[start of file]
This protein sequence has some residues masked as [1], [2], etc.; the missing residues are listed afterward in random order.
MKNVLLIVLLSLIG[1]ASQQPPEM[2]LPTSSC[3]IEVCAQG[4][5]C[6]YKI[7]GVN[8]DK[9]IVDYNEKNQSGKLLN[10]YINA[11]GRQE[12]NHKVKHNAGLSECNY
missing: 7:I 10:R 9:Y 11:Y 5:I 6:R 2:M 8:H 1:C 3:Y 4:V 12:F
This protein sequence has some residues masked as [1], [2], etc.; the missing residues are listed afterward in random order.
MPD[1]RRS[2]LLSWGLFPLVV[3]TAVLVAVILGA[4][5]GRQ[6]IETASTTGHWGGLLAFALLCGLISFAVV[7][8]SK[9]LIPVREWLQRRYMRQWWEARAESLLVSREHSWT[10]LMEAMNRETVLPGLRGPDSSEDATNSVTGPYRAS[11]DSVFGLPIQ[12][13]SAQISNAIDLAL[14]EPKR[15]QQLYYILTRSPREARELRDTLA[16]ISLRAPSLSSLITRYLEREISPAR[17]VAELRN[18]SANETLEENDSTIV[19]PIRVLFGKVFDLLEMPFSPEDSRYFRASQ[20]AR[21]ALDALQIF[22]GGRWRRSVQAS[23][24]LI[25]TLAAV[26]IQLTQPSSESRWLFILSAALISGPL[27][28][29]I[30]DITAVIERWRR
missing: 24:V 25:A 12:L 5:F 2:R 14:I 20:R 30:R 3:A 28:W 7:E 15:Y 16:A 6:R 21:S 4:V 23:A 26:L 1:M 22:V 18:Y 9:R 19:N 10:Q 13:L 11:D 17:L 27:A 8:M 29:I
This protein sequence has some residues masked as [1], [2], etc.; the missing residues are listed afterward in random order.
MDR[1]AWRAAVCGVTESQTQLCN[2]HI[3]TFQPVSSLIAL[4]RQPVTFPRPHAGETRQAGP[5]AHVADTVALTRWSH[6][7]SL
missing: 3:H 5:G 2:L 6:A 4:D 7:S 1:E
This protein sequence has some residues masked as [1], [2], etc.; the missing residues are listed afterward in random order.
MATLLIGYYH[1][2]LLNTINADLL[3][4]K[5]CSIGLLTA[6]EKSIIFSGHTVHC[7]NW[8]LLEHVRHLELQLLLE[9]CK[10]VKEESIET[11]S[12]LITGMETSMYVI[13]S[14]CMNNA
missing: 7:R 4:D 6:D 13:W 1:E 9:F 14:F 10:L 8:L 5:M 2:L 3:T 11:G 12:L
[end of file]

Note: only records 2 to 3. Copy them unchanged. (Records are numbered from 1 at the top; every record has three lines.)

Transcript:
This protein sequence has some residues masked as [1], [2], etc.; the missing residues are listed afterward in random order.
MPD[1]RRS[2]LLSWGLFPLVV[3]TAVLVAVILGA[4][5]GRQ[6]IETASTTGHWGGLLAFALLCGLISFAVV[7][8]SK[9]LIPVREWLQRRYMRQWWEARAESLLVSREHSWT[10]LMEAMNRETVLPGLRGPDSSEDATNSVTGPYRAS[11]DSVFGLPIQ[12][13]SAQISNAIDLAL[14]EPKR[15]QQLYYILTRSPREARELRDTLA[16]ISLRAPSLSSLITRYLEREISPAR[17]VAELRN[18]SANETLEENDSTIV[19]PIRVLFGKVFDLLEMPFSPEDSRYFRASQ[20]AR[21]ALDALQIF[22]GGRWRRSVQAS[23][24]LI[25]TLAAV[26]IQLTQPSSESRWLFILSAALISGPL[27][28][29]I[30]DITAVIERWRR
missing: 24:V 25:A 12:L 5:F 2:R 14:I 20:R 30:R 3:A 28:W 7:E 15:Y 16:A 6:R 21:S 4:V 23:A 26:L 1:M 22:V 18:Y 9:R 19:N 10:Q 13:L 11:D 17:L 27:A 8:M 29:I
This protein sequence has some residues masked as [1], [2], etc.; the missing residues are listed afterward in random order.
MDR[1]AWRAAVCGVTESQTQLCN[2]HI[3]TFQPVSSLIAL[4]RQPVTFPRPHAGETRQAGP[5]AHVADTVALTRWSH[6][7]SL
missing: 3:H 5:G 2:L 6:A 4:D 7:S 1:E